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National News

Bristol-Myers Seen Winning Panel's Backing for HIV Drug

May 13, 2003

A note from TheBody.com: Since this article was written, the HIV pandemic has changed, as has our understanding of HIV/AIDS and its treatment. As a result, parts of this article may be outdated. Please keep this in mind, and be sure to visit other parts of our site for more recent information!

Bristol-Myers Squibb Co. today will probably win the backing of a government advisory panel for a new HIV treatment after getting favorable comments from reviewers, analysts said. U.S. Food and Drug Administration analyses "support the applicant's findings" on safety and efficacy, agency staff said in a review posted on the regulator's Web site Monday. The FDA created the report to prepare committee members to discuss Bristol-Myers' experimental medication atazanavir.

Atazanavir's once-daily dosing makes it more convenient than rival protease inhibitors, which include Abbott Laboratories' Kaletra. Ease of use "is a big advantage for the drug," said Philippe Chiliade, medical director of Washington's Whitman-Walker AIDS Clinic. "It will probably be used most of the time as a front-line drug, as a first potential regimen," Chiliade said.

The FDA staff asked the committee tomorrow to consider atazanavir's potential risks to the heart and liver. "Safety issues appeared manageable," in the FDA review, Thomas Weisel Partners analyst Girish Tyagi said in a report about the agency's preview documents. He and analyst Scott Kay of Banc of America Securities LLC predicted a favorable panel decision based on staff comments. Bristol-Myers is already the biggest U.S. maker of AIDS drugs; it produces Sustiva, Videx and Zerit.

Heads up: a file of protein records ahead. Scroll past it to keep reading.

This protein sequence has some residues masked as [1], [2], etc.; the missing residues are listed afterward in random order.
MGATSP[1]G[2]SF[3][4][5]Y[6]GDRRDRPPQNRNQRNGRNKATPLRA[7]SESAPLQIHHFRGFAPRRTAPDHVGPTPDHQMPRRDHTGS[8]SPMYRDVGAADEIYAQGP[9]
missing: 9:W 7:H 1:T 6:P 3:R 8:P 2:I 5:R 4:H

Bristol-Myers' research found atazanavir less likely to change the level of some fats circulating in patients' blood -- a complication of some therapies that often forces patients to take other drugs to lower their risk of heart disease. Atazanavir "produced less change in total cholesterol [and] triglycerides than all comparators," the FDA reviewers wrote. "These differences were found to be statistically significant."

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Bristol-Myers applied for U.S. approval of atazanavir in December. The FDA agreed to try and complete its review in six months, instead of the customary 10 months, because of the need for new medicines to fight HIV.

Back to other CDC news for May 13, 2003

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Adapted from:
Hartford Courant
05.13.03; Bloomberg News

A note from TheBody.com: Since this article was written, the HIV pandemic has changed, as has our understanding of HIV/AIDS and its treatment. As a result, parts of this article may be outdated. Please keep this in mind, and be sure to visit other parts of our site for more recent information!



  
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This article was provided by CDC National Prevention Information Network. It is a part of the publication CDC HIV/Hepatitis/STD/TB Prevention News Update.
 
See Also
More on HIV Medications
More News and Research on Atazanavir (Reyataz)

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